The Malabon court also relied on this “dearth of evidence” in dismissing the parricide case against Manuel III, noting that the testimonies of the police officers did not mention him and neither was he shown to have participated directly or indirectly or acted in conspiracy with others in effecting the killing.

“In this case: the evidence on record clearly fails to establish probable cause with respect to the accused-movant,” the court said in its August 15 order.

Two other accused, Lope Jimenez and Eric Fernandez, remain at large and will continue to face the murder charge.


But Barrameda’s family is contesting the dismissal of the parricide case, accusing the judge of “unmistakable bias in favor of the accused.” They asked for his inhibition.

The family pointed out that the Justice Department’s finding of probable cause to file parricide charge against Manuel III had been affirmed by the Office of the President, the Court of Appeals and the Supreme Court.

“It was dismissed because it lacked probable cause, grossly disregarding in the process the findings of the 4 government agencies. Kaya po merong (That’s why there’s) grave abuse of discretion,” the family’s lawyer Al Lazaro said in a press conference organized by the Volunteers Against Crime and Corruption in Manila on Monday.

“Feeling ng pamilya, may nagaganap na hindi maganda dito,” Rochelle added.

(The family feels something wrong is happening here.)

Rochelle pointed out that Judge Larida had only been recently assigned as acting presiding judge but has decided to promptly dismiss the cases against the Jimenezes and other accused.

The family also blamed the Philippine National Police (PNP) National Capital Regional Police Office (NCRPO) for allowing Montero to escape from their custody and the Department of Justice prosecutors for failing to guide them that they could have filed a motion for reconsideration in the murder case.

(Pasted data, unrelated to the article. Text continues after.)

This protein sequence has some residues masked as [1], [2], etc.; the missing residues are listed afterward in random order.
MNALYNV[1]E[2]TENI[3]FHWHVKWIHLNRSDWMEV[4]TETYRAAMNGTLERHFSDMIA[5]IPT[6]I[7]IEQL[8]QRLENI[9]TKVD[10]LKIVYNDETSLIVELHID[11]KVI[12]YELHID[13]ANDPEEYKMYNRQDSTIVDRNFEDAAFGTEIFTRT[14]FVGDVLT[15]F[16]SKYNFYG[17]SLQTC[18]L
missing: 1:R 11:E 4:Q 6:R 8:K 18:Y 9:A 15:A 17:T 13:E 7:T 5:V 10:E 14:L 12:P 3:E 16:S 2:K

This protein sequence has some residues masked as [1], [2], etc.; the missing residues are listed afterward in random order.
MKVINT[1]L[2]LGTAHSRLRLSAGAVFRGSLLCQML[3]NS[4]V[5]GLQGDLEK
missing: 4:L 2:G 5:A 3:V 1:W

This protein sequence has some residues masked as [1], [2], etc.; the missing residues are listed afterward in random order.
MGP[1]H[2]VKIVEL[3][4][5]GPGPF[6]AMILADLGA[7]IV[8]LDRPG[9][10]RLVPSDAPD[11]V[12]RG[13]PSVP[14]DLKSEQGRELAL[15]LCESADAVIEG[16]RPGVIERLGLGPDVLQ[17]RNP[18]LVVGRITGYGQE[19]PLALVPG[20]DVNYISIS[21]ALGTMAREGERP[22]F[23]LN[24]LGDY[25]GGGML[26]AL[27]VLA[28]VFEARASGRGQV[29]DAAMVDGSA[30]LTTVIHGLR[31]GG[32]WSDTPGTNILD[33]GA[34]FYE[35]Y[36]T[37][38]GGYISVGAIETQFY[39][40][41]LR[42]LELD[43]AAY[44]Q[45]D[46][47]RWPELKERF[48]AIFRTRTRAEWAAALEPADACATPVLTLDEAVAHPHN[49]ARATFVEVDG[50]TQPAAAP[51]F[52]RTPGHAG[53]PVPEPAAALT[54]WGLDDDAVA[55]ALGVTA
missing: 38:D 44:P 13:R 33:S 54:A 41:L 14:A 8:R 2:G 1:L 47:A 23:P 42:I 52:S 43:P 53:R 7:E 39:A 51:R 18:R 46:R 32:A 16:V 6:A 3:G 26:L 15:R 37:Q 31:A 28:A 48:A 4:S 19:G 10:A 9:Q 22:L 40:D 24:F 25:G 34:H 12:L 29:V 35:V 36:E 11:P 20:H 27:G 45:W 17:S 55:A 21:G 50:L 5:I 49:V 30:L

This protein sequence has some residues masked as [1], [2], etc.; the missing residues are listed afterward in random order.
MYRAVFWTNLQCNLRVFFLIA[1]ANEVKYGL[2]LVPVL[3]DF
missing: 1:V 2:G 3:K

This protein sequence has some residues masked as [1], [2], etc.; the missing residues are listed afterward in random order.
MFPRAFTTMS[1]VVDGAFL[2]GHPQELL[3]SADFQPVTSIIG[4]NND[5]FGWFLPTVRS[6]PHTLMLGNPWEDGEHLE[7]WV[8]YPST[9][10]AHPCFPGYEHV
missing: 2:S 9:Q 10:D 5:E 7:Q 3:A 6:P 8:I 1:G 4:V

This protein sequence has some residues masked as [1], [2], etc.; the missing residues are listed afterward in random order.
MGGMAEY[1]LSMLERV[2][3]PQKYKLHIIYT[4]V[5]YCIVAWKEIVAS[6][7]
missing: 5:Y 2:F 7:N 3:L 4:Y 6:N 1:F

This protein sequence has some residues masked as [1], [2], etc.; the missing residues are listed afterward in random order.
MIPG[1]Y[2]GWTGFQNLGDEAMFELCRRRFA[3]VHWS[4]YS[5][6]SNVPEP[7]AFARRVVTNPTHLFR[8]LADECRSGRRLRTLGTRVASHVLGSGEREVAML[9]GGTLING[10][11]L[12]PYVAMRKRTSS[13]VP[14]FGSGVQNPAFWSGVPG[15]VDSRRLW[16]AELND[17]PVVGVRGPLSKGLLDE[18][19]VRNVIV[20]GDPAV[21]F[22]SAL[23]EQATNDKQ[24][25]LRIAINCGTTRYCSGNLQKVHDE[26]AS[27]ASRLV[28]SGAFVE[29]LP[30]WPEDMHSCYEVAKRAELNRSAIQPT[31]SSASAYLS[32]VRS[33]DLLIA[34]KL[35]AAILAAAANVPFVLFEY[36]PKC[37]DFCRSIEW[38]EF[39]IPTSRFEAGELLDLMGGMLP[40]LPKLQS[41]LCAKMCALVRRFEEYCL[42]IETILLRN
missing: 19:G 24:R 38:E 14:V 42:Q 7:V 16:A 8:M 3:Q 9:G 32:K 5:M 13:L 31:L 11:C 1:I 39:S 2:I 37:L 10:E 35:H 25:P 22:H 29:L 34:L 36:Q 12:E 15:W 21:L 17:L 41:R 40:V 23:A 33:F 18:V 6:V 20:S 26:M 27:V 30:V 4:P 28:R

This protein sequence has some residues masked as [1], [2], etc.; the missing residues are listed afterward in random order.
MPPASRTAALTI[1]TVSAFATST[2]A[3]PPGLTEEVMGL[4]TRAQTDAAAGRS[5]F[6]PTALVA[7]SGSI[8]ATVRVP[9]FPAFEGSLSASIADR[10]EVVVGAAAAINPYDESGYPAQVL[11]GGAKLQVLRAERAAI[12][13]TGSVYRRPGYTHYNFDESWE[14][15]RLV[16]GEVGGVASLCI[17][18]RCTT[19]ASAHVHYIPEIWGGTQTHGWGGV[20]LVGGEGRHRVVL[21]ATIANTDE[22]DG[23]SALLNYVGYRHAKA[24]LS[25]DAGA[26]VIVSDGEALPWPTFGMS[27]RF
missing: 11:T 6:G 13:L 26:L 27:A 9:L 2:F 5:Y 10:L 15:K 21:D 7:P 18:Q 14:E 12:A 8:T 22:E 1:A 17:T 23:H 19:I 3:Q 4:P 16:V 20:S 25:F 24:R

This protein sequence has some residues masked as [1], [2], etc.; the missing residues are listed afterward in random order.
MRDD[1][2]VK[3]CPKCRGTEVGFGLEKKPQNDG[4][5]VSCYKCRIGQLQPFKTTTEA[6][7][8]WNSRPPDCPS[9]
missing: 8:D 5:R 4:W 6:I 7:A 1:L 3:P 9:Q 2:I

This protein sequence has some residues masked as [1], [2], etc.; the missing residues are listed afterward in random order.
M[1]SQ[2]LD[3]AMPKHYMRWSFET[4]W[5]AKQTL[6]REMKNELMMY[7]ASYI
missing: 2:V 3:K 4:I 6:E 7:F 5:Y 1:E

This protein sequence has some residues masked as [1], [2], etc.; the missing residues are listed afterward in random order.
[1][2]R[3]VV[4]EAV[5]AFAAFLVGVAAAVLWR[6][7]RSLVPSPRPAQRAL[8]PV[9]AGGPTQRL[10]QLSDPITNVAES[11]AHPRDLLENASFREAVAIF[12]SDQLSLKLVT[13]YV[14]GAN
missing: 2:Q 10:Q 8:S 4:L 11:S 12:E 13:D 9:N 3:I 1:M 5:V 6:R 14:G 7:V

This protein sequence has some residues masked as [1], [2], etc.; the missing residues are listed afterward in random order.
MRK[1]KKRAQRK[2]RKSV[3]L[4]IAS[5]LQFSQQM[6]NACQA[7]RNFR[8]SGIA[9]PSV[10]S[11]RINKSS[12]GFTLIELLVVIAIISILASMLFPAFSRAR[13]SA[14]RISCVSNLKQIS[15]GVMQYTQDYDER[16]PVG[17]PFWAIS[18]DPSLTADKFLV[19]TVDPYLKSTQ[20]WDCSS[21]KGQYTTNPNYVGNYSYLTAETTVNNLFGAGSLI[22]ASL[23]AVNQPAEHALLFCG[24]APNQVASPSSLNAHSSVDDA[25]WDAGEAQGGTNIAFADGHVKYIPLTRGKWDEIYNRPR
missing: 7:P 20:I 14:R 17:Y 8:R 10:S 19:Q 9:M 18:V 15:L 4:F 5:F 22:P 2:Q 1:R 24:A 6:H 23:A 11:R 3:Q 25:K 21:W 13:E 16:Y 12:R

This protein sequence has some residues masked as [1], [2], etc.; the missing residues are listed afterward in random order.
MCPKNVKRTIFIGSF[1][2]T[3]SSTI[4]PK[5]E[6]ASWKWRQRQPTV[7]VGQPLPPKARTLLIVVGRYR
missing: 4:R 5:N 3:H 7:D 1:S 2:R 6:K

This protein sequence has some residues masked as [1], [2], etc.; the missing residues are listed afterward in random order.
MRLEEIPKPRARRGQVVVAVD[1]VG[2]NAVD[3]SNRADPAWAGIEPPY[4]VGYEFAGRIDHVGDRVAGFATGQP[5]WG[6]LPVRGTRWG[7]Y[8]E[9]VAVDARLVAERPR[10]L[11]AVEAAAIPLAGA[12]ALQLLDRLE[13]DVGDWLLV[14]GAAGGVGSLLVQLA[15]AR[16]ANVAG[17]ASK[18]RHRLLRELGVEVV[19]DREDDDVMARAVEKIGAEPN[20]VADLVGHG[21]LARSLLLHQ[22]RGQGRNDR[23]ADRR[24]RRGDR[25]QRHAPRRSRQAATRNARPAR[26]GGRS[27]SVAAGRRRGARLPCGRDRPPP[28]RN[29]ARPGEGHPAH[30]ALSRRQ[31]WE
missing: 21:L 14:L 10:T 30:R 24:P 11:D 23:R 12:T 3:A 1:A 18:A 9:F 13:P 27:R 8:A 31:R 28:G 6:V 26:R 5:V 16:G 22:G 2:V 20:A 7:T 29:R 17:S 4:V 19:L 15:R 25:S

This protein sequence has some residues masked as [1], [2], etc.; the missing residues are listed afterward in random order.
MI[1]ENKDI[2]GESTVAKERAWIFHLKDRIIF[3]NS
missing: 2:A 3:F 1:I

Rochelle said a Taguig prosecutor told them nothing else could be done because they could no longer produce additional evidence.

She also said they had to ask the DOJ to replace the first panel of prosecutors handling the case after 3 of the accused were allowed to post bail.


Despite Montero’s disappearance from police custody, Barrameda’s father, Robert, is still hopeful that Montero would come around.

“Kung ikaw ay buhay pa, di namin alam kung nakatakas o pinatakas..sana manumbalik uli sa’yo na ikaw makonsensya,” he said.

(If you are still alive, we are not sure if you escaped or were allowed to escape…We hope that your conscience will convince you to do the right thing.)

Barrameda’s mother, Asuncion, said that 12 years after her daughter went missing, she still could not forget what happened to her.

“Durog na durog po puso ko. Naaawa ako sa anak ko,” she said.

(My heart is badly broken. I pity my daughter.)

All she’s asking for now is a chance to see her late daughter’s children.

“Sana makarating sa Pangulo, sa DSWD para makita namin ang mga bata,” she said.

(We hope this reaches the President and the DSWD so we can see the children.)